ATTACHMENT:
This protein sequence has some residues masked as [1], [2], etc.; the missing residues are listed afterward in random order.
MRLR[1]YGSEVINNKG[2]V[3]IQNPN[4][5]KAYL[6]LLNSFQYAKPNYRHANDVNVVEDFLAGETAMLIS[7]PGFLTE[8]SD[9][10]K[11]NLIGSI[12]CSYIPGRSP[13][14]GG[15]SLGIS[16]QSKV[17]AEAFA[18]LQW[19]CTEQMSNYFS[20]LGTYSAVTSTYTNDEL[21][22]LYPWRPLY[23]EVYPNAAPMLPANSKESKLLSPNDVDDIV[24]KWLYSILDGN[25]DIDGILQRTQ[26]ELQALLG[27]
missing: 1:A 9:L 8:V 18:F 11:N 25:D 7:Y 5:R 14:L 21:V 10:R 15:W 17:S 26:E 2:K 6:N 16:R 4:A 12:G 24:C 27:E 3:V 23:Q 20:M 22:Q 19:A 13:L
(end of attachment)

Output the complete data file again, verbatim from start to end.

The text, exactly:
This protein sequence has some residues masked as [1], [2], etc.; the missing residues are listed afterward in random order.
MRLR[1]YGSEVINNKG[2]V[3]IQNPN[4][5]KAYL[6]LLNSFQYAKPNYRHANDVNVVEDFLAGETAMLIS[7]PGFLTE[8]SD[9][10]K[11]NLIGSI[12]CSYIPGRSP[13][14]GG[15]SLGIS[16]QSKV[17]AEAFA[18]LQW[19]CTEQMSNYFS[20]LGTYSAVTSTYTNDEL[21][22]LYPWRPLY[23]EVYPNAAPMLPANSKESKLLSPNDVDDIV[24]KWLYSILDGN[25]DIDGILQRTQ[26]ELQALLG[27]
missing: 1:A 9:L 8:V 18:F 11:N 25:D 7:Y 5:R 14:L 21:V 10:R 15:W 17:S 26:E 2:K 6:N 16:R 4:A 12:G 24:C 27:E 3:V 23:Q 20:M 22:Q 19:A 13:L